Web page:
-You'll know how good he is, then.
-He's got some talent,
-I'll give you that.
-There you are, then.
But I'm afraid his temperament isn't quite right for this club.
What do you mean, his temperament?
Look, I think it's best if you just leave.
I'm not leaving. I asked you a question.
What's wrong with his temperament?
Ah! Show a bit of passion on the field, does he?
-IN SLOW MOTION:
-I see where he gets it from.
Stop it, Dad. Please.
Something's wrong with Dillon.
# What have you done?
# You're caught by the river
# You're coming undone
# You know it can't be so easy
# But you can't just leave it
# Cos you're not in control no more
# And you give it all away
# Would you give it all away now? #
Jamie... I did try.
Honest. It's my mate.
He let me down big-time.
-It's all right.
When shall we...?
Maybe leave it for a bit, then, yeah?
Jamie? Is that you?
You're hypoglycaemic, which means your blood sugar levels
are excessively high.
That's why you've been feeling so tired all the time.
What does that mean, though? What's wrong with me?
Well, the way you've been feeling so tired and so thirsty,
they're all symptoms of type 1 diabetes.
I can't have diabetes.
I meant to tell you about the symptoms last night.
Maybe if I had, this wouldn't have happened.
Don't beat yourself up.
What do you think it is, Mum?
Well, you say he's been going to the loo a lot?
Do you think that's because he's been drinking more, maybe?
I think so.
I know it's a shock.
To me as much as you.
But I've spoken to the doctors, and it's really not as bad as you think.
Yes, it is. What about my place at the Academy?
I got the semifinals of the Inter-school Cup coming up.
-Will I be able to play?
we need to get you stabilised first before we even think of playing
football. This condition is something that is going to affect
-the rest of your life.
-But football is the rest of my life.
At least it was supposed to be.
And if it is diabetes, then he will have to be careful and monitor it,
but there's no reason why he shouldn't lead a normal life.
Including playing football.
Gary Mabbutt's got diabetes, he's done all right for himself.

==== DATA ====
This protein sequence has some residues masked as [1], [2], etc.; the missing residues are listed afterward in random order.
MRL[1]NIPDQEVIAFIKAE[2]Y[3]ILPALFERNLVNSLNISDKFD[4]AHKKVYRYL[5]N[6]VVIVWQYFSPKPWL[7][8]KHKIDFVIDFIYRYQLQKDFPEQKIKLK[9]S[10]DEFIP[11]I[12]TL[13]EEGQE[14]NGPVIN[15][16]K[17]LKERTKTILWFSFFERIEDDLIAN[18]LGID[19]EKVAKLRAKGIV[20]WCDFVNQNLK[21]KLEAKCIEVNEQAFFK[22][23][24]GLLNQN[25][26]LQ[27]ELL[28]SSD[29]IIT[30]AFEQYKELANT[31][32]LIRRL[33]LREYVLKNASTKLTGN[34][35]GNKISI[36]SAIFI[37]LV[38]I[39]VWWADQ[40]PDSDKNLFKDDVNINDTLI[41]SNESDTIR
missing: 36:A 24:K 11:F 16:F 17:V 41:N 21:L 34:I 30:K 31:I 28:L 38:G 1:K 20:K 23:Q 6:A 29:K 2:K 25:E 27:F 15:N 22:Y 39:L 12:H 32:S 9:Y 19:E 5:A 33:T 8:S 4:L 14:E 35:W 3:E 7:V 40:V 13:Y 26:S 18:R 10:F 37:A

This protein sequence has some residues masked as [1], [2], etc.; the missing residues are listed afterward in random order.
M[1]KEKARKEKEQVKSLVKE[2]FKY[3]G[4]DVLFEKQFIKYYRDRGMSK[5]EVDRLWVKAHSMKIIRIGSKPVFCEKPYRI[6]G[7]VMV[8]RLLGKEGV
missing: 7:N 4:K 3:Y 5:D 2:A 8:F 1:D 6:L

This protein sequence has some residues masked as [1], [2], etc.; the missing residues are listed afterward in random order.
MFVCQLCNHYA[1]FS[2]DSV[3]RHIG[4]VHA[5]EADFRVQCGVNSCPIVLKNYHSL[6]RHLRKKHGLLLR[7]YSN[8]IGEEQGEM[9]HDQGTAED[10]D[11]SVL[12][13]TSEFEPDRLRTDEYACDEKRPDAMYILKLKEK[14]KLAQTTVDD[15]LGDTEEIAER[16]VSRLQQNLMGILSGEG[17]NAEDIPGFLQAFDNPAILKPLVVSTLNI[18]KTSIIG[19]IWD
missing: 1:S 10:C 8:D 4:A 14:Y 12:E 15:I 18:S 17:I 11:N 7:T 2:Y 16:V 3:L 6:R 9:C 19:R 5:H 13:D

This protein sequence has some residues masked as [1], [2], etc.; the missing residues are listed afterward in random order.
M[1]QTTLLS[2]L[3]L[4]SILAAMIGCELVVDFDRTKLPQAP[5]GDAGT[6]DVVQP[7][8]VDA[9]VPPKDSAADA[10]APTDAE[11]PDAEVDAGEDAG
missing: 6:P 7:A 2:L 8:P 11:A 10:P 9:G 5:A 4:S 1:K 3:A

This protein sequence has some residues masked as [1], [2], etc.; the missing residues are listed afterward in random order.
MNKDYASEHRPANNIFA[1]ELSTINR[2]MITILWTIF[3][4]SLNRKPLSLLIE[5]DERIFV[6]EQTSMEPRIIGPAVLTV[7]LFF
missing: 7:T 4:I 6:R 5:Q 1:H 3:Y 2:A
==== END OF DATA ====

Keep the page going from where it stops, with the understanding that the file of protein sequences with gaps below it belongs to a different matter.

-Could you ring the hospital, Mum, and find out?
-Course I can.
You're a good lad. I know Dillon's not exactly a friend of yours,
but you still care about what he's going through.
We need him fit for the semis, that's why.
You're not fooling me.
You've got heart.
I like that.
Speaking of heart,
don't be too hard on your dad, either.
I know he's got his faults, but...
..I'm sure he meant well.
We're just one game away from being in the final
-at St George's Park.
-I've told Hansard I want to come out of goal
-I just can't afford to take that risk.
Not with a game of this magnitude.
I fought so hard for this, and still Hansard doesn't take me seriously.
-I might as well give up now.
Why do you make it harder for her than anyone else?
I treat every member of my squad equally.
-You sure about that?
-People keep banging on about how being diabetic
doesn't stop you from doing stuff.
Please, sir, I'm begging you, don't drop me.
Come on, Jamie!
Come on. Everyone forward.
What are you doing? Not you. Get back in your goal.
-Jack, Jack, Jack, Jack...
# Be my, be my
# Be my little rock and roll queen
# Be my, be my
# Be my little rock and roll queen
# Be my little rock and roll queen! #
Drama series. Jamie's dad, Ian, pays a surprise visit and promises to get him a trial at Hawkstone Academy. Jamie is desperate to ask his dad about his other family, but Ian isn't opening up.
Dillon continues to act strangely and something clearly isn't right, but Jack, Boggy and Jamie can't work out what.